The Courtyard at Covent Garden
Where: Inner London
3 March 2006 WOS Rating: Reader Reviews: View and add to our user reviews Glamour girl and Celebrity Love Islander Abi Titmuss makes her theatrical debut taking on the work of one of the world’s most celebrated playwrights – the late, great Arthur Miller – in , his semi-autobiographical collection of two very different plays about his relationship with Hollywood icon Marilyn Monroe. And, I confess disappointingly, the enterprise is not as much of a car crash as many anticipated. Two Way Mirror
Mike Miller (no relation) has done a reasonable job of guiding Titmuss through what must be familiar territory as she poses in a negligee in faux-dramatic, freeze-frame moments during Act One (titled Some Kind of Love Story), a pastiche of a cop drama almost in the Top Gun vein in which Titmuss is a Monroe-type blonde bombshell who “holds the key to the case”. The comedy comes complete with cringe-worthy sound effects and cheesy music, which, although adding to the intentional naffness, does get slightly irritating.
And, although Titmuss throws herself into the role (and at her co-star, accomplished US actor
Jay Benedict), there are times when it's extremely difficult to distinguish whether her acting is intentionally painfully stilted for send-up purposes, or whether she's just bad. However, on press night, Titmuss dealt professionally with forgetting a line, remaining so well in character while she asked Benedict for a prompt that it could almost have been written into the script.
The second act,
Elegy for a Lady, is very different, and we’re back in much more familiar Miller territory in a moving story about a man whose much younger lover is dying of cancer, and he connects with the shop assistant in a store where he's trying to find a suitable gift for the lady. Titmuss manages to convey some empathy and is more restrained in this situation. However, there's a feeling of simply going through the motions with no truth behind them. Suddenly sitting down and looking hurt in an overly dramatic way while her co-star tells a heart-felt tale of sorrow just doesn’t rung true - although, to be fair, she tries.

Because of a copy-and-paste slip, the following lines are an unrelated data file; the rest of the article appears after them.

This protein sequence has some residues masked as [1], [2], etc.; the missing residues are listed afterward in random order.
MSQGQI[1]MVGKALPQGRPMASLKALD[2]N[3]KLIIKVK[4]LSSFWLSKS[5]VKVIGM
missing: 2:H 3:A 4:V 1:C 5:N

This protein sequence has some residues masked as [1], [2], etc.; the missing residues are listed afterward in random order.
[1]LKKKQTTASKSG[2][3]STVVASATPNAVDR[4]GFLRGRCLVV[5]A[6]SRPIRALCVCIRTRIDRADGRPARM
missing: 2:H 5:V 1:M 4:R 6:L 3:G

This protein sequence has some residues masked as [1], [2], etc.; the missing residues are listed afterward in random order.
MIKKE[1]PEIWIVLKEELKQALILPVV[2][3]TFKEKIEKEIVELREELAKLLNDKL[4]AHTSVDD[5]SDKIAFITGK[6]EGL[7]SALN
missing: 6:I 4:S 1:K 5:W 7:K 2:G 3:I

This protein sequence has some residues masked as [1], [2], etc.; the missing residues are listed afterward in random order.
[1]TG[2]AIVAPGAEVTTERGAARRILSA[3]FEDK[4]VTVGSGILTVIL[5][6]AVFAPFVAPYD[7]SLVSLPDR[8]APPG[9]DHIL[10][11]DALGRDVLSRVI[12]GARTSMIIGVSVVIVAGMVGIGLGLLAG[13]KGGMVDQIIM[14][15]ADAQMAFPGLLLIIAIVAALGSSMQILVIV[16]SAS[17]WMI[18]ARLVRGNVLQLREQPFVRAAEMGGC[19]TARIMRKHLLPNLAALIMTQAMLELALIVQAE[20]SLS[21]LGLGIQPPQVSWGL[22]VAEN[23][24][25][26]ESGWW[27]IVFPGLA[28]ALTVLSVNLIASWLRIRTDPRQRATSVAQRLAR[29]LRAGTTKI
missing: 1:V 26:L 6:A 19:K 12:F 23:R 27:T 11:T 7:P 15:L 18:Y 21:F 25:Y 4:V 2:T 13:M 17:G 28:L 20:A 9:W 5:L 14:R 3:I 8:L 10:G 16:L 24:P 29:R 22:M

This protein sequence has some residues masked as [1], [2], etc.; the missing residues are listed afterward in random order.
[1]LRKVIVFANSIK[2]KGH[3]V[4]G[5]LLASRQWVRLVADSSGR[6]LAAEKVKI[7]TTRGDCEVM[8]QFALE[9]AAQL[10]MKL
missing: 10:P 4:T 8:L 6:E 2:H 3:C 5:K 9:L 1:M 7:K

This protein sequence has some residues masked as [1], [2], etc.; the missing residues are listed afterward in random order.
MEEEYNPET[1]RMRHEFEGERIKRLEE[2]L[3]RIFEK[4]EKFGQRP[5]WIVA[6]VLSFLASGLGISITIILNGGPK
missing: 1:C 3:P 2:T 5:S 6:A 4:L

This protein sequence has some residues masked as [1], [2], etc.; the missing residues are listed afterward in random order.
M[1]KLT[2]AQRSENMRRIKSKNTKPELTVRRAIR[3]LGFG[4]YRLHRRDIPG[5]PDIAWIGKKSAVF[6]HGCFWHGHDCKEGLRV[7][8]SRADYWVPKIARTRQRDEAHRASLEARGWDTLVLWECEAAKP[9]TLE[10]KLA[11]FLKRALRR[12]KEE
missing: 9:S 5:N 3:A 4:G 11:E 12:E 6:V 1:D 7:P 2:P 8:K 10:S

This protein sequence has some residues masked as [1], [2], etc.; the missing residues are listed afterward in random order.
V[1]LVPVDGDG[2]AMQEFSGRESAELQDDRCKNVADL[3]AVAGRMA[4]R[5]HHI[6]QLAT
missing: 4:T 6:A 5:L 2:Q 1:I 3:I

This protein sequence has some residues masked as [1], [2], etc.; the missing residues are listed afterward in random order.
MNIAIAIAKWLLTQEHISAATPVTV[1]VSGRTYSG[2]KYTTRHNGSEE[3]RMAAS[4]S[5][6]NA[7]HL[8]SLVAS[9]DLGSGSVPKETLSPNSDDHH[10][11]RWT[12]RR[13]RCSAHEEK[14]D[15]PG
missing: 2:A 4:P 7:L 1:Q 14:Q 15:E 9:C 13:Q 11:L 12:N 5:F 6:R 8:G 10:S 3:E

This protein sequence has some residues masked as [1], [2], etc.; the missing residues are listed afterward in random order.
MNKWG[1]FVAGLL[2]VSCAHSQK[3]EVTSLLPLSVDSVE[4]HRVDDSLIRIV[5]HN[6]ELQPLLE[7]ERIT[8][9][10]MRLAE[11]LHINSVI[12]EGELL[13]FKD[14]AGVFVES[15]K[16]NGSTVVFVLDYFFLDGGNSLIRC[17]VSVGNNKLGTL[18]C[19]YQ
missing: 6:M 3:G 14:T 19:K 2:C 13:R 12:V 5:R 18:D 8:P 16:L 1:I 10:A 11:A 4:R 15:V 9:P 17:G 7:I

Titmuss is no match for Benedict, who manages to retain an air of realism throughout - particularly in the second act when he touchingly plays the grieving and confused lover. He even carries off the stereotypical cartoon-esque Bronx cop of the first act with aplomb and prevents proceedings from falling into mere farce.
Titmuss exhibits a glimpse of potential and, if acting is what she now really wants to do, some more training would stand her in good stead for a career.
- Caroline Ansdell
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